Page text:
Fear of failure can make your mind present you with multiple objections to doing this brave and risky thing. You’ll wake up in a cold sweat worrying about the fact that you don’t really know what you’re doing, ruminating over past ‘failures’ as evidence of your uselessness, or anticipating other people’s judgement of what you’re aiming to achieve. Add all these insecurities to real ‘obstacles’ like time constraints, the family and/or relationship you’re worried about neglecting as you focus on your own future, the financial implications of your dream plan and all the things you no longer have time for in your day to day life, and you can soon talk yourself out of doing anything at all. But the need to make a change is not going to miraculously disappear. Get good at facing up to those obstacles so they don’t derail you.

Friends can be amazing…

There are friends, colleagues and family members who remind you every day of how great you are. They view your dream plan with genuine enthusiasm, help you remember why you’re doing it in the first place and offer free advice, expertise and even financial backing to help you on your way. These are your cheerleaders and their belief in you and encouragement to keep at it help sustain you through the trickier times, as well as sharing in your excitement as things take shape.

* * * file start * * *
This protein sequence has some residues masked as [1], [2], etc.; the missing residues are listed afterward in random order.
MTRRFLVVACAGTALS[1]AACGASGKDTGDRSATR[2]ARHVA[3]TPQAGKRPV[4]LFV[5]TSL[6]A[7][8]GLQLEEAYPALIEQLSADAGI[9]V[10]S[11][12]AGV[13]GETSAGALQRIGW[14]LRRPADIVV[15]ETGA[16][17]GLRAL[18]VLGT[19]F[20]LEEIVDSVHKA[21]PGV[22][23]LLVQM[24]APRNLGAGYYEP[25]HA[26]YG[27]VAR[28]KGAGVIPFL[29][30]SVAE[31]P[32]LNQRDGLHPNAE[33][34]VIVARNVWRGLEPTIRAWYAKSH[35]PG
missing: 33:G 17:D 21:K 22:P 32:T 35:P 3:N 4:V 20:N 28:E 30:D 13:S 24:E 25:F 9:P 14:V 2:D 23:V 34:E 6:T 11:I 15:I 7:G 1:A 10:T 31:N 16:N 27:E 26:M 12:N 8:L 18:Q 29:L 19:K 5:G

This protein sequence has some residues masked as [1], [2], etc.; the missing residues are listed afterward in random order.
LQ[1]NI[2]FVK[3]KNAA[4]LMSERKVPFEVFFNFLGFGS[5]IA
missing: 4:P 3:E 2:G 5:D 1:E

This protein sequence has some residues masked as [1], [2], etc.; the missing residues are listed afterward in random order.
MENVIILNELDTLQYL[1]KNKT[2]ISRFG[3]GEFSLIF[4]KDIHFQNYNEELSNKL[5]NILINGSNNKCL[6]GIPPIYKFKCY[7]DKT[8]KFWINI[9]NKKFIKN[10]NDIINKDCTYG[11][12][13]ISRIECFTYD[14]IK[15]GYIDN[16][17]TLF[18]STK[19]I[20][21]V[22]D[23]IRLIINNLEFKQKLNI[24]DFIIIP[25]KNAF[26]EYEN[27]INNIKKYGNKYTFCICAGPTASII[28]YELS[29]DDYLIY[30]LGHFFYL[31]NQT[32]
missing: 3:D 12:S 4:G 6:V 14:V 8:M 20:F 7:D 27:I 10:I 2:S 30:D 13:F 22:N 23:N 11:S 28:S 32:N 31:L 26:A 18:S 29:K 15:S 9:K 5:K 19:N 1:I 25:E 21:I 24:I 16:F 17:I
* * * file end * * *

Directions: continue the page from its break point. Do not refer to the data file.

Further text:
…But also disappointing

Other friends can be surprisingly underwhelming in their attitude, by questioning your abilities and motivation for wanting to do something a bit daring. They ‘only have your best interests at heart’ and wonder if you’re ‘quite thinking this thing through’. People won’t always ‘get’ what you’re doing, or why. Negative friends may well feel threatened by your plans for change, either because they’re jealous of your potential for success, or because you might move in different circles and not need them anymore. But you don’t need naysayers right now, so if they’re not giving you encouragement and helpful advice, you don’t need to be around them.

Doing nothing is far worse than doing a tiny bit

There’s something about having an audacious goal that makes you procrastinate whenever you’re having a confidence wobble. Ignoring that to-do list because, for whatever reason, you don’t quite believe you can do it justice or it genuinely terrifies you. But just doing one thing on that list – or even starting one – sets you up for doing a bit more the next day. And then the next. So if you’re feeling daunted, make yourself sit down for half an hour and write down ideas, read a chapter of a useful book or do some research. Scribble down a plan for the next day so you’re ready to hit the ground running when tomorrow comes around.

Failure is not seizing the day at all

Grappling with the shall-I-shan’t-I stage of a restart, when you’re full of ideas but also aware of the enormity of the challenge, can make you stall instead of taking that next vital step. Fear of failure makes us doubt ourselves and our ability to see it through. But after a few months of grappling with this I realised that the sense of failure I would feel if I saw my plans through and they ultimately didn’t quite go to plan would be massively surpassed by a sense of failure over doing nothing at all. I pictured myself much older and looking back on my life. I didn’t want this to something I regretted not doing. So I did it.

Now it’s your turn. Life is finite. Do it now.

Marina Gask is a journalist, copywriter and editor of